Metaphysical poetry emerged in the 17th century as a revolt against the contemporary fashion of poetry. It reacted against the Renaissance softness, smoothness, and sweet expression of Petrarchan style and took up the manner of Gongora in Spain and Marino in Italy. The word metaphysical refers to style rather than to subject matter. Metaphysical poetry is the expression of a new attitude of the mind. It wanted to convey new thoughts in a new way. It reveals a union of mind and soul, of thinking and emotions.
John Donne, the shining star of the 17th century, can indeed be called the bell ringer of “metaphysical poetry.” His poetry combines all elements of metaphysical poetry, i.e., Passion, wit, conceit, an amalgam of Passion and intellect, paradoxes, and hyperboles are characteristics of metaphysical poetry. He brings together physical and spiritual love in his poems. His images are always unique and exclusive, often drawn from classical and contemporary branches of learning.
Johnson views metaphysical poetry as:
“The metaphysical poets were men of learning, and to show their learning was their whole endeavor. If father or criticism, Aristotle has rightly called poetry an imitative art, these writers will without great wrong, lose their right of poets.”
John Donne disliked the Petrarchan approach, a lover crying over the servile mistress. Donne’s being an innovator changed the Petrarchan model from its head to tail. He presents the theme of love physical in his poems, which was unimaginable in Petrarchan poetry. His poem “Sun rising” is based on the theme of physical love, as the whole poem moves around the bed of lovers, making love which refers to physical love.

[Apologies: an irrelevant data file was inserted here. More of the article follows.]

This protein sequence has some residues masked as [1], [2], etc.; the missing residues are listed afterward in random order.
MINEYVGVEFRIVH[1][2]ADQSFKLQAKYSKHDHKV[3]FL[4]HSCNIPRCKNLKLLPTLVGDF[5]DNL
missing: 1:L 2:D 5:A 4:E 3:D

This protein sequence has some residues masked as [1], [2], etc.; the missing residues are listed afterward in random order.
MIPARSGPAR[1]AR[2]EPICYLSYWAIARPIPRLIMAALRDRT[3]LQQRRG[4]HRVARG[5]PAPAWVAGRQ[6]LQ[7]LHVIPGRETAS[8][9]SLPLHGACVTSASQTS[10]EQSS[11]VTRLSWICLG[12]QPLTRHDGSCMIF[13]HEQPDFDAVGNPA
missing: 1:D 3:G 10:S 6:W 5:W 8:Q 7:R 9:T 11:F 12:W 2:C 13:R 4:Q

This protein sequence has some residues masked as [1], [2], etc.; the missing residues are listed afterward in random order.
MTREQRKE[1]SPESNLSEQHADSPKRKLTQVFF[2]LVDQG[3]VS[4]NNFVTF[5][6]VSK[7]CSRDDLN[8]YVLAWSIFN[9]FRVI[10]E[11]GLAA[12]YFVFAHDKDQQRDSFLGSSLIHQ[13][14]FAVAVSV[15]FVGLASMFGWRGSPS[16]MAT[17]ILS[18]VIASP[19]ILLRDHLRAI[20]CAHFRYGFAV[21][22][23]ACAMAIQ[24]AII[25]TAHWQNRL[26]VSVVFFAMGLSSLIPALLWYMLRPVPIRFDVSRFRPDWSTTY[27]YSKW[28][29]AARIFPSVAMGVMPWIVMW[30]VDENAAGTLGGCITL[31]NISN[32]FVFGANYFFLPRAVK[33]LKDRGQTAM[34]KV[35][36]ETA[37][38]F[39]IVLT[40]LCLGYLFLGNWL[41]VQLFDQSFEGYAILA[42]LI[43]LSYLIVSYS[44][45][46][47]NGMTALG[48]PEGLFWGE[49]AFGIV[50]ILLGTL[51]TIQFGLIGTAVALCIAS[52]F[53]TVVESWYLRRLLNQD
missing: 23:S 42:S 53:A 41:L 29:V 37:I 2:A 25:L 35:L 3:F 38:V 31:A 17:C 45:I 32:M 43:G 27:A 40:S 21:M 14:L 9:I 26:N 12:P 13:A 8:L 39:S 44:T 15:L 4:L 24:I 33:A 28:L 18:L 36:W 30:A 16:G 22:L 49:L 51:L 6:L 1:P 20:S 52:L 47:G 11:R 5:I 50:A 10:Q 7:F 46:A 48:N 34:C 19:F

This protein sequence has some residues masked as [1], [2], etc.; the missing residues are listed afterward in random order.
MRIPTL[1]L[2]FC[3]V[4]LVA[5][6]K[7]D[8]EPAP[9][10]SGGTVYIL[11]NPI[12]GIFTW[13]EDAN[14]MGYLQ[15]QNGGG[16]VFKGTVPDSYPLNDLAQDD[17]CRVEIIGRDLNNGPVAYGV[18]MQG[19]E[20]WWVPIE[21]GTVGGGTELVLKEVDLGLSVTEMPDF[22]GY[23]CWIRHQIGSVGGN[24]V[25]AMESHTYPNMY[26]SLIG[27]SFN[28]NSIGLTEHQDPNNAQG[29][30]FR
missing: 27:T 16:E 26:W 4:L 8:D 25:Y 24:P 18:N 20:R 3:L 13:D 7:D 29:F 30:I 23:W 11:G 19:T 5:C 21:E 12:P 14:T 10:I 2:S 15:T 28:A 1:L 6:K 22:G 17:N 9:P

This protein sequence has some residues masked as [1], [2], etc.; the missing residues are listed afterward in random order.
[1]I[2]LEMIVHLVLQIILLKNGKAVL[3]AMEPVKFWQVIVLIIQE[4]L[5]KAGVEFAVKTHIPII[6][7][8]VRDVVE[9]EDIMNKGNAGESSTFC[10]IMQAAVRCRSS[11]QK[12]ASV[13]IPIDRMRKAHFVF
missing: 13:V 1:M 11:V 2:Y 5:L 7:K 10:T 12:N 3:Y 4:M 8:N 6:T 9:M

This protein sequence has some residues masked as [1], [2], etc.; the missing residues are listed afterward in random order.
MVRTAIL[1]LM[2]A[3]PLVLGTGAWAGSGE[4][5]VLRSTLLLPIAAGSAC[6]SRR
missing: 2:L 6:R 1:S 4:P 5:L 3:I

Characteristics of John Donne as Metaphysical Poet
Being a metaphysical poet, Donne has unified Passion and intellect in his poetry, known as unified sensibility. As T.S Eliot says
“One cannot think without feelings, and similarly one cannot feel without thinking.”
So, a perfect blend of feelings and thoughts is found in his poetry. In “Valediction__A Forbidding Mourning,” the poet passionately shows his deep love for his wife.
“But we by a love so much refined
That ourselves know not what it is.”
In the poem “Good Morrow,” he passionately tells us how his life was empty without love and rationally proved how it’s completed after finding love. In “Sun rising,” he seems to be drowned with passions of his love but cleverly and wittingly proves the Sun, if shine on them shine on the whole universe, for they are complete in each other,
“Shine here to us, and though art everywhere
This bed thy center is, these walls thy sphere.”
The metaphysical poetry is full of conceits, which can be defined as “a farfetched comparison between two dissimilar things” when objects of extremely heterogeneous nature are yoked together; the imagery is called conceit. Donne’s conceit mirrored his intellectualism; even in a single poem, he draws images from geography, myths, and natural sciences. Through his wit and intelligence, he discovers resemblance in apparently unlike things. In “Valediction, forbidding mourning,” the poet employs his metaphysical wit to develop a series of arguments to console his wife on the eve of his departure. We find a very rare and fantastic comparison when he relates the two lovers with two legs of a geometrical compass; even Coleridge has praised this comparison by